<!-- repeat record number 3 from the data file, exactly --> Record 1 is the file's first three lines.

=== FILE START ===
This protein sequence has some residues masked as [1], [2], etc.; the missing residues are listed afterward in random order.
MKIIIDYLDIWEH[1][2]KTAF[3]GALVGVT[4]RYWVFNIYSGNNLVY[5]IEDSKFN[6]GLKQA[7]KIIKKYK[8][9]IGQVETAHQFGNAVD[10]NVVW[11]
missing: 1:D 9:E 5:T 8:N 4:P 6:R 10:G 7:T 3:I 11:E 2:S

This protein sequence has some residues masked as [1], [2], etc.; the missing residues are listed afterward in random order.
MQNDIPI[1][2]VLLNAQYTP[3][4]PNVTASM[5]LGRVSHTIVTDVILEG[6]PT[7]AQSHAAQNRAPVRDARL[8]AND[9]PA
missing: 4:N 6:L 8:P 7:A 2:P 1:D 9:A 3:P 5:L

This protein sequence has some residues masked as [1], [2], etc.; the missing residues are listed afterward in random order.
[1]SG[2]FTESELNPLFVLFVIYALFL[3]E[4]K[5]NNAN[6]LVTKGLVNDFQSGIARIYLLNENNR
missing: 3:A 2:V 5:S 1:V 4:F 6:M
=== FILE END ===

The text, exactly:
This protein sequence has some residues masked as [1], [2], etc.; the missing residues are listed afterward in random order.
[1]SG[2]FTESELNPLFVLFVIYALFL[3]E[4]K[5]NNAN[6]LVTKGLVNDFQSGIARIYLLNENNR
missing: 3:A 2:V 5:S 1:V 4:F 6:M